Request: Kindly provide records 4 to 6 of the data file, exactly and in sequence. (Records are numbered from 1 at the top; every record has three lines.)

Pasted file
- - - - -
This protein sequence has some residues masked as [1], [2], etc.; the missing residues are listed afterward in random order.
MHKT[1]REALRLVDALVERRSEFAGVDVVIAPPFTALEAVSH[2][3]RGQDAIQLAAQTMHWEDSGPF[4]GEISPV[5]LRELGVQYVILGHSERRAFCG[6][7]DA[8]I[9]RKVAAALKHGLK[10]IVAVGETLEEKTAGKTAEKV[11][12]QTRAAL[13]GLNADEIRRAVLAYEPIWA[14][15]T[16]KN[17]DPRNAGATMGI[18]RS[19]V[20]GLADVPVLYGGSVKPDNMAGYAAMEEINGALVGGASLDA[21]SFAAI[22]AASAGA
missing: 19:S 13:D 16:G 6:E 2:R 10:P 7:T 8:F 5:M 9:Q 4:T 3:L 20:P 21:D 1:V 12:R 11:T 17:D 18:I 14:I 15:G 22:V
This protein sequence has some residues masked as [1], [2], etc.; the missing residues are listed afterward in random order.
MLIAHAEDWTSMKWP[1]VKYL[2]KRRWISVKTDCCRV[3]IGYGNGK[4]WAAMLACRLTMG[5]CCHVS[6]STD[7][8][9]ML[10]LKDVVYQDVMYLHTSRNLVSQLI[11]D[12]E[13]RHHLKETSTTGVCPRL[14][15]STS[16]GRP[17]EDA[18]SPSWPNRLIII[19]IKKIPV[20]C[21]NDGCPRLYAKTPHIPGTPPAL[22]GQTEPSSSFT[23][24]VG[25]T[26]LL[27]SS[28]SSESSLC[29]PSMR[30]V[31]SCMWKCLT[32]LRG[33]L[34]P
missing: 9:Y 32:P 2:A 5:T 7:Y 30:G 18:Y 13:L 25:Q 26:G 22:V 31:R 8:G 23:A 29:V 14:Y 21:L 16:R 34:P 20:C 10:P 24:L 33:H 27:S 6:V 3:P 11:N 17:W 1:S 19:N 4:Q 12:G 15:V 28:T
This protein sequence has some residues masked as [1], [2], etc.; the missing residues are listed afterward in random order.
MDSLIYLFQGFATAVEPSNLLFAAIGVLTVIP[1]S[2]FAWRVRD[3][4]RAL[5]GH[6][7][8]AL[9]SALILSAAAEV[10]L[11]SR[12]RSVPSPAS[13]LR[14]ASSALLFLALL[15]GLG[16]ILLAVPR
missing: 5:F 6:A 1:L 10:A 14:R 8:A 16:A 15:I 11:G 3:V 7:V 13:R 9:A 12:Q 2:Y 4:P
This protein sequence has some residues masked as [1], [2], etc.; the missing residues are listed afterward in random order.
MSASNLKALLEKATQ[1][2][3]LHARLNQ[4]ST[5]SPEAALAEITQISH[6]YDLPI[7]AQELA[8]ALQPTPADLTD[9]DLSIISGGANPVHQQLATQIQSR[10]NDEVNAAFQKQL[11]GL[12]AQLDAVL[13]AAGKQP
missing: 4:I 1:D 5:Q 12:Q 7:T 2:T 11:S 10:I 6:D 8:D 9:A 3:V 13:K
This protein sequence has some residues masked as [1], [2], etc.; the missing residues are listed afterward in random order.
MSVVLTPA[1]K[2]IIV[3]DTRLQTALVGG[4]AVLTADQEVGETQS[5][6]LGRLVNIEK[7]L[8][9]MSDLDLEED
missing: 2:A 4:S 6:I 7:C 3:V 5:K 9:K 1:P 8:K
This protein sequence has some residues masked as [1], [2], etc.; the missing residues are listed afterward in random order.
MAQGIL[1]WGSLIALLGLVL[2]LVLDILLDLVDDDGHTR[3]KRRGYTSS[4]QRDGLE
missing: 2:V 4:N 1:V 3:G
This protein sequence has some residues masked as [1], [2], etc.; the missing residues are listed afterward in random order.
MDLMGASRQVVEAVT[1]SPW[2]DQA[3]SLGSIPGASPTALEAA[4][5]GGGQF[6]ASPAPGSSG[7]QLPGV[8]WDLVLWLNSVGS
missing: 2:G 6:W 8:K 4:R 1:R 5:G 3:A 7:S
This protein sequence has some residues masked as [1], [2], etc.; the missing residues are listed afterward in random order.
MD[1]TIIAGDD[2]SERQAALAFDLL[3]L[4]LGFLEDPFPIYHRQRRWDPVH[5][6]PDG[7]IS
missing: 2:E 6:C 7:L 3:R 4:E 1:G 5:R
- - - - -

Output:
This protein sequence has some residues masked as [1], [2], etc.; the missing residues are listed afterward in random order.
MSASNLKALLEKATQ[1][2][3]LHARLNQ[4]ST[5]SPEAALAEITQISH[6]YDLPI[7]AQELA[8]ALQPTPADLTD[9]DLSIISGGANPVHQQLATQIQSR[10]NDEVNAAFQKQL[11]GL[12]AQLDAVL[13]AAGKQP
missing: 4:I 1:D 5:Q 12:Q 7:T 2:T 11:S 10:I 6:D 8:D 9:A 3:V 13:K
This protein sequence has some residues masked as [1], [2], etc.; the missing residues are listed afterward in random order.
MSVVLTPA[1]K[2]IIV[3]DTRLQTALVGG[4]AVLTADQEVGETQS[5][6]LGRLVNIEK[7]L[8][9]MSDLDLEED
missing: 2:A 4:S 6:I 7:C 3:V 5:K 9:K 1:P 8:K
This protein sequence has some residues masked as [1], [2], etc.; the missing residues are listed afterward in random order.
MAQGIL[1]WGSLIALLGLVL[2]LVLDILLDLVDDDGHTR[3]KRRGYTSS[4]QRDGLE
missing: 2:V 4:N 1:V 3:G